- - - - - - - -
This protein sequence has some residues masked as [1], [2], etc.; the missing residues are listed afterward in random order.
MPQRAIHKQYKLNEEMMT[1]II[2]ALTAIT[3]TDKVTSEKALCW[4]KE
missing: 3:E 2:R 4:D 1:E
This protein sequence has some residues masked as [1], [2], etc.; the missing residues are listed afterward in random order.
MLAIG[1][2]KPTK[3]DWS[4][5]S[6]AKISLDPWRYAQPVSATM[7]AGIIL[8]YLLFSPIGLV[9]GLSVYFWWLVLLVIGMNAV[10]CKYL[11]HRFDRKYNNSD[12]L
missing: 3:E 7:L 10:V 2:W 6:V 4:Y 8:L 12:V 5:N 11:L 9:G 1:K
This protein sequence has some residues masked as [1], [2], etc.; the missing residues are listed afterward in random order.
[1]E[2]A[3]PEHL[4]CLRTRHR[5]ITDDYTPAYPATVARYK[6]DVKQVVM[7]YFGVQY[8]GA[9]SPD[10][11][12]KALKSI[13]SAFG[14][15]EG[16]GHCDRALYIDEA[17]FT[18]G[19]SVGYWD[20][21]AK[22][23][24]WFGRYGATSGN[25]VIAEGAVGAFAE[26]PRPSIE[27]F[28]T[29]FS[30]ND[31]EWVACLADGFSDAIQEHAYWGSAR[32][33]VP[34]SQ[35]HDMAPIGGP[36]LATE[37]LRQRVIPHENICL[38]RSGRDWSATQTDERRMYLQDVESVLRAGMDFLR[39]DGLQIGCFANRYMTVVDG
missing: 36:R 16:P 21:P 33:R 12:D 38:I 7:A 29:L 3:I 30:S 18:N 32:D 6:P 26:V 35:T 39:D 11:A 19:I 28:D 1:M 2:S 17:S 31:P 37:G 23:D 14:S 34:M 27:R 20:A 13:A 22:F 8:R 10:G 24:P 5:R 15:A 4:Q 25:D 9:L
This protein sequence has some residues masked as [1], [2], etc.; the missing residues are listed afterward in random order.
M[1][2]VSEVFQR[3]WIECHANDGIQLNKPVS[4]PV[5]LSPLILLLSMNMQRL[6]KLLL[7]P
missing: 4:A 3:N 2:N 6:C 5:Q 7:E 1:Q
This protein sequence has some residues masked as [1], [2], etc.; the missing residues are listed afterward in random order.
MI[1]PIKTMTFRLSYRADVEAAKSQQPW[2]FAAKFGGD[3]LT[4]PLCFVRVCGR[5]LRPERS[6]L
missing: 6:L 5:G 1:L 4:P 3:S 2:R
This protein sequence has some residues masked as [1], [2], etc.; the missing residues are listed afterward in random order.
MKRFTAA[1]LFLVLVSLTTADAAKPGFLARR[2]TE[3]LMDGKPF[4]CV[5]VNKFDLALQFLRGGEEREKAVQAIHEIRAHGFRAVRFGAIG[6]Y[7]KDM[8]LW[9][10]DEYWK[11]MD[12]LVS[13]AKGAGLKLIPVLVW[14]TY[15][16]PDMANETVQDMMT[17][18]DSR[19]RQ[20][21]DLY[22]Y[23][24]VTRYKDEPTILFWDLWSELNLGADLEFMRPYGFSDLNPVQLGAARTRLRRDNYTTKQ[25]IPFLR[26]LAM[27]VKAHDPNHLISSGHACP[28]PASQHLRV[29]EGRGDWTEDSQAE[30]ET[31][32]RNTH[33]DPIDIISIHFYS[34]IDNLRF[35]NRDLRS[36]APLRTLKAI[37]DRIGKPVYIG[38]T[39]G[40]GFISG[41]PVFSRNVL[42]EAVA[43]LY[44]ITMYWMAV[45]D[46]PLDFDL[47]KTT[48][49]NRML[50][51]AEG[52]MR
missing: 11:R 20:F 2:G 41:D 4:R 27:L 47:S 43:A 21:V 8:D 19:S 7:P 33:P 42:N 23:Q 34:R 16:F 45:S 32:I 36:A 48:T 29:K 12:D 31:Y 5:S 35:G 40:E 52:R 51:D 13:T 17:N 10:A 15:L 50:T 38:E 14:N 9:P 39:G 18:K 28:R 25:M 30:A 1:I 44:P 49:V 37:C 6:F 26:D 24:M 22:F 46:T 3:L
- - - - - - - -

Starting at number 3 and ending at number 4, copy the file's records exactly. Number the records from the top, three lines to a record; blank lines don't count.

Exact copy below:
This protein sequence has some residues masked as [1], [2], etc.; the missing residues are listed afterward in random order.
[1]E[2]A[3]PEHL[4]CLRTRHR[5]ITDDYTPAYPATVARYK[6]DVKQVVM[7]YFGVQY[8]GA[9]SPD[10][11][12]KALKSI[13]SAFG[14][15]EG[16]GHCDRALYIDEA[17]FT[18]G[19]SVGYWD[20][21]AK[22][23][24]WFGRYGATSGN[25]VIAEGAVGAFAE[26]PRPSIE[27]F[28]T[29]FS[30]ND[31]EWVACLADGFSDAIQEHAYWGSAR[32][33]VP[34]SQ[35]HDMAPIGGP[36]LATE[37]LRQRVIPHENICL[38]RSGRDWSATQTDERRMYLQDVESVLRAGMDFLR[39]DGLQIGCFANRYMTVVDG
missing: 36:R 16:P 21:P 33:R 12:D 38:I 7:A 29:L 3:I 30:S 18:N 32:D 6:P 26:V 35:T 39:D 11:A 19:I 28:D 1:M 2:S 17:S 31:P 37:G 23:D 14:S 34:M 27:R 20:A 13:A 22:F 8:R 10:G 24:P 5:R 15:A 4:Q 25:D 9:L
This protein sequence has some residues masked as [1], [2], etc.; the missing residues are listed afterward in random order.
M[1][2]VSEVFQR[3]WIECHANDGIQLNKPVS[4]PV[5]LSPLILLLSMNMQRL[6]KLLL[7]P
missing: 4:A 3:N 2:N 6:C 5:Q 7:E 1:Q